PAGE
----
Review of New Impressions of Africa

africa

That would be the New Impressions of Africa, not the new Impressions of Africa, though both are new.

Review here at the new issue of The Critical Flame.

New Impressions of Africa is made up of four cantos, each of which begins by establishing the setting in Egypt and then interrupting itself with a parenthetical thought. This thought is in turn interrupted by another, until we are faced with layer upon layer of parentheses. Mark Ford explains in his introduction:

If, from one angle, the brackets and footnotes of Nouvelles Impressions d’Afrique insistently disrupt and disjoin, frustrating, with their seemingly endless digressions and lists of examples, the reader’s urge for completion, from another they serve as forms of connection, like railway points, that enable the poem to cross over into whole new regions of proliferating analogy and illustration.

The poem, in its original French, is written in rhyming alexandrine (twelve-syllable) couplets alternating between masculine and feminine rhymes. Ford does not keep the original rhyme or the meter in his translation — to do so would probably be impossible — but the non-francophone reader must trust that these are done magnificently well. An excerpt from one of Roussel’s elaborate lists . . .

You Might Also Like:

More from Conversational Reading:

  1. In the United States of Africa Review Chad reviews a book whose premise is that Africa is as rich as the U.S., and the U.S. is as rich as Africa: In the...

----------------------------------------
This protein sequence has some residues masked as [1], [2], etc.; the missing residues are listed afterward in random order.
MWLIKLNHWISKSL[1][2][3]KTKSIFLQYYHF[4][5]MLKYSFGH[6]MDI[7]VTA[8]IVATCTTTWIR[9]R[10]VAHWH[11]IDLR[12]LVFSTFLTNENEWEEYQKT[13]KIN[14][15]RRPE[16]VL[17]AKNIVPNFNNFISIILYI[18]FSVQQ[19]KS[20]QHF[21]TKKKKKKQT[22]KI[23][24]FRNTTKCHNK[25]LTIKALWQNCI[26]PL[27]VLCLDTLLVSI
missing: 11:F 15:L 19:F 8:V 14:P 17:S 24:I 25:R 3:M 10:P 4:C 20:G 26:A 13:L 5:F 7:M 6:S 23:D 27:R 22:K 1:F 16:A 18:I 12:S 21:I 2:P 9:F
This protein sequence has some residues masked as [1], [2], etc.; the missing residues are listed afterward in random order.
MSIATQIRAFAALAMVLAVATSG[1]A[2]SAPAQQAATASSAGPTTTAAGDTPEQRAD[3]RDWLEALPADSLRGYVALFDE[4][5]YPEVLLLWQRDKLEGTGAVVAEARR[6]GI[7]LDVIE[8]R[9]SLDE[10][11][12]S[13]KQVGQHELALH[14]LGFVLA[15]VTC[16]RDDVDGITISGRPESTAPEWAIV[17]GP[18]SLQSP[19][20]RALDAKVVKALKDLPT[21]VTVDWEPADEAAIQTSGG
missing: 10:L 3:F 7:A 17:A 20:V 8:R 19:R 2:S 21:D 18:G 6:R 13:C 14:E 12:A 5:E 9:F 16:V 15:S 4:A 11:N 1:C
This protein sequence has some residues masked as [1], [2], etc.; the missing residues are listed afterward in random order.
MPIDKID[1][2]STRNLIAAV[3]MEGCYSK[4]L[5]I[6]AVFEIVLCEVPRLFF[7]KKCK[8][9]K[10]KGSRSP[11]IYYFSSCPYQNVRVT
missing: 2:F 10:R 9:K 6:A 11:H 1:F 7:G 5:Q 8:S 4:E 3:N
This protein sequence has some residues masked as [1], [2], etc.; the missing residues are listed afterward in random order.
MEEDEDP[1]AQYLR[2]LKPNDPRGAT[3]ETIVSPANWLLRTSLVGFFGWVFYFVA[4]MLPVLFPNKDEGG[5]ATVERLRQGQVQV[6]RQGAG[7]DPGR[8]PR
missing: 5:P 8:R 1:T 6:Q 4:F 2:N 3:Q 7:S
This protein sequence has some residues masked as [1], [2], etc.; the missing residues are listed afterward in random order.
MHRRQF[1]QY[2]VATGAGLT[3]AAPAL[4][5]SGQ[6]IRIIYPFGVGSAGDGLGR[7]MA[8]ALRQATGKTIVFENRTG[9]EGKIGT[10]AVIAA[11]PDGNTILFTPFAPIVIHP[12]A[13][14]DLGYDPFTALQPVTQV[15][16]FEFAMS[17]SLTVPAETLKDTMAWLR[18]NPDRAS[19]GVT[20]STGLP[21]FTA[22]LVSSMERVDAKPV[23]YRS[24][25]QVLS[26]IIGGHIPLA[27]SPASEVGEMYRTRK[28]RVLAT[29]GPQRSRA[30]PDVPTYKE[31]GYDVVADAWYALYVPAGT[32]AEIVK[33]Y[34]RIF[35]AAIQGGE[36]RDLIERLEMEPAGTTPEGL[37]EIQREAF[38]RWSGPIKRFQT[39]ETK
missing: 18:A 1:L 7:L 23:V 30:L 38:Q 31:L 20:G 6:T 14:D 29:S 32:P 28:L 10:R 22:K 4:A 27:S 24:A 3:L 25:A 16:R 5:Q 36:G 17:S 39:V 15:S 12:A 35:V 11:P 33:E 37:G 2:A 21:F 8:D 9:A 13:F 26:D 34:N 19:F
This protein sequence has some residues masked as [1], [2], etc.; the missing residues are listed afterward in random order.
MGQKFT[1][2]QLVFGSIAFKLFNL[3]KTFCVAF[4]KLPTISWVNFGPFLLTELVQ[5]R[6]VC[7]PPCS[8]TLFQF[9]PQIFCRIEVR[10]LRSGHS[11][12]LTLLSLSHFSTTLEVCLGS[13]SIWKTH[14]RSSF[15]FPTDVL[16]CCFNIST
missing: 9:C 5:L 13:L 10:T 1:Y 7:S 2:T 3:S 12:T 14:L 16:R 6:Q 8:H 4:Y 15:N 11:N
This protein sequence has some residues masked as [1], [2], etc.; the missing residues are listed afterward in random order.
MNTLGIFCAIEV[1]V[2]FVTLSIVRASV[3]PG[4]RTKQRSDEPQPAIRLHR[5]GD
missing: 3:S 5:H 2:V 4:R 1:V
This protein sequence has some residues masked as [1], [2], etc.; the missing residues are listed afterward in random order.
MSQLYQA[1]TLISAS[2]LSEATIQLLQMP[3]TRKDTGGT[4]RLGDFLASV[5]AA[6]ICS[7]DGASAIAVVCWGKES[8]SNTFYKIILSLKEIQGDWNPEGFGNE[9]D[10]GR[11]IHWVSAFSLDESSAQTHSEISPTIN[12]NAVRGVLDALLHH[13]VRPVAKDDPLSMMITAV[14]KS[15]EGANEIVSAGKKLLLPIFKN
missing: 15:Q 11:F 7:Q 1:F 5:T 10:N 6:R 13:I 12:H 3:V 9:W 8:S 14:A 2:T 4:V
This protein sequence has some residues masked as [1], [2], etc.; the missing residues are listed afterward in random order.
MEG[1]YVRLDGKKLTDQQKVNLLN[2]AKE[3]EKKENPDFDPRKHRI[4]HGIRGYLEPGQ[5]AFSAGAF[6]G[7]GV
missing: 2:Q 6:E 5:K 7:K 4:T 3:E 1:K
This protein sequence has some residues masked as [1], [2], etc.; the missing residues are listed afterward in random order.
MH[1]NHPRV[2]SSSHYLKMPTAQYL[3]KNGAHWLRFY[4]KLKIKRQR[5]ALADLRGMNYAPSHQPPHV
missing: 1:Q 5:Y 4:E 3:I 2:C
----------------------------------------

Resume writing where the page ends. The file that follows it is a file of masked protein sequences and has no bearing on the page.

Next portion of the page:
2. Watching the Spring Festival Review The Boston Review has a nice review of Frank Bidart’s most recent book of poetry, Watching the Spring Festival: Bidart’s earlier poems are famous, albeit...
  3. 2666: First Impressions Now that I’ve knocked off a good inch of 2666, I feel like it’s time to say a little about my reactions to it. At...
  4. Tales of Freedom by Ben Okri Review Jay Parini reviews Nigerian author Ben Okri's newest book, Tales of Freedom, which is as of now unlisted on Amazon's U.S. site. Okri has long...
  5. The Good Soldier–How Autobiographical? Julian Barnes has an interesting article in The Guardian, pondering exactly how autobiographical Ford Madox Ford’s The Good Soldier is. As I wrote about this...

Related posts brought to you by Yet Another Related Posts Plugin.

Got Something To Say:

Your email address will not be published. Required fields are marked *

*

Shop though these links = Support this site

Copyright © 2015. Powered by WordPress & Romangie Theme.